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Burlington, Vermont, United States | SELF

Burlington, Vermont, United States | SELF
Band World Rock


This band has not uploaded any videos
This band has not uploaded any videos



"Barika Remembers"

"Barika is a little like what Rubblebucket would be if the latter band were plucked out of Brooklyn and deposited in West Africa -- a three-man horn section tops the swaying rhythms laid down by the percussion of Myers and drummer Caleb Bronz, while Myers' signature work comes on the ngoni, a stringed instrument he plays with hypnotic precision. His rapid-fire ngoni playing on 'Blues For Segu' (matched by guest guitarist Bob Wagner of Burlington) flows like liquid, while his plucking on the tune "Grounded" sets off an unexpected R&B vibe. The percussion rules, however, on "Eh Baba," a number made for sweaty dancing." - Burlington Free Press

"Craig Myers – The Roots of Barika"

Some musicians have a hard enough time balancing the demands that come from being a member of a band that it’s incredibly impressive that Vermont native Craig Myers has juggled three different projects over the last few years. The percussionist/Kamel N’Goni player is a member of Mike Gordon’s five-piece band, tours with Brooklyn indie-dance band Rubblebucket and fronts his own group called Barika.

(continue at link.. it's loooooooooong). - Glide Magazine (Hidden Track)

"NEW MUSIC: Barika - “Baga”"

For the past 13 years, percussionist Craig Myers has been exploring the world of West African music, venturing to places like Mali, Senegal, Guinea and The Ivory Coast in search of his sound. Performing on a traditional African West instrument called the Kamel N’goni, Myers plays with Afro-inspired Brooklyn band Rubblebucket, as well as in Phish bass player Mike Gordon’s solo group. But recently, the percussion virtuoso has also turned his attention to a new seven-piece ensemble called Barika (pronounced body-kah), hailing from Burlington, VT. Inspired by the sounds of Mali’s Wassoulou region, the groups churns out psychy poly-rhythmic afro-grooves driven by Myers playing on the Kamel N’goni. It is difficult to describe the otherworldly sounds Myers conjures from the traditional African harp, but, at times, it sounds as though he has an entire African tribe playing along with him. Remember, the group’s debut album and the result of two-years of experiments and recording sessions, is now available from their website. - Dog Gone Blog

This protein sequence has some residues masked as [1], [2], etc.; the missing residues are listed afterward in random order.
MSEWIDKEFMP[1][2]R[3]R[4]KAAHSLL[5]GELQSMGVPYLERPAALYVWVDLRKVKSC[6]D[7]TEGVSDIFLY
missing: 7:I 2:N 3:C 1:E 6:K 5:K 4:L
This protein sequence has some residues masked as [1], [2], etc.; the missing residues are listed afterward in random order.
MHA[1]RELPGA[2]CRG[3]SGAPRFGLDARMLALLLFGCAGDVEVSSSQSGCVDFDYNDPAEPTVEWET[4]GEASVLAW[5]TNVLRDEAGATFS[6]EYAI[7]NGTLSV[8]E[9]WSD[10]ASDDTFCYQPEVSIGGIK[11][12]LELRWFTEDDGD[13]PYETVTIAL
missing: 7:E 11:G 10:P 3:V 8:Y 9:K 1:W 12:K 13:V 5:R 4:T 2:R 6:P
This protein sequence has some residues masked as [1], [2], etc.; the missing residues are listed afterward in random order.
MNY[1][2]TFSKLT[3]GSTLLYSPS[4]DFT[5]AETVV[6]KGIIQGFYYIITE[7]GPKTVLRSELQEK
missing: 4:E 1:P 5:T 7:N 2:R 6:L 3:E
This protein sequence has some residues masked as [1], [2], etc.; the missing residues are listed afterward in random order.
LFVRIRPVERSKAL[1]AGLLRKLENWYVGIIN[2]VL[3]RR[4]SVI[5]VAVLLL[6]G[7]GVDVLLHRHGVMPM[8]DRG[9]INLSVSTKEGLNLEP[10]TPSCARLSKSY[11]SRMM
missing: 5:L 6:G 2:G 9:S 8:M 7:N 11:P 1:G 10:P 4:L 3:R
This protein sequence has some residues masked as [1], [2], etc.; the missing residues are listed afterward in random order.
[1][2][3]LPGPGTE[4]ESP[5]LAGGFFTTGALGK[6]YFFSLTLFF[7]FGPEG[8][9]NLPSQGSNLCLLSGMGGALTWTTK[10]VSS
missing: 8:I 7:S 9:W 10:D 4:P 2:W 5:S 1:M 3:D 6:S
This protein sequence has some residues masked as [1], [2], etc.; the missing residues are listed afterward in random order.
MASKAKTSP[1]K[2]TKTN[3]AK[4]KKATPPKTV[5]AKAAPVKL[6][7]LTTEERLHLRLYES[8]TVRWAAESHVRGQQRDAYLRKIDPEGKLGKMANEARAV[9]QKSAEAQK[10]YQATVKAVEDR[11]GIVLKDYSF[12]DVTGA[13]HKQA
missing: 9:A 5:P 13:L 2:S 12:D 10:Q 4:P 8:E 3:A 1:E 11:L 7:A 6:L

"Barika's "Remember""

On their long-awaited full-length debut, Remember, Barika finally capture their uniquely thrilling brand of Afro-funk-psych-indie-whatever-rock on record. The album is, in no uncertain terms, a dynamic tour de force. The brilliantly conceived and expertly executed brainchild of n'goni master Craig Myers is among the finest local albums you'll hear in this, or any other, year. Really.

Remember begins with a shimmering, n'goni line that imparts an ethereal calm. Beware: It's a setup. At the precise moment when Myers' nimble plucking renders the listener into a blissful lull, the title track explodes in a maelstrom of steamy funk. Exultant horns take flight over Caleb Bronz's insistent drums and JP Candelier's undulating bass. Andric Severance's twisting key swirls create an iridescent bed of shifting, opaque sound. Then, just at the height of tension, the band relents, leaving only Myers and his rippling, crystalline tones.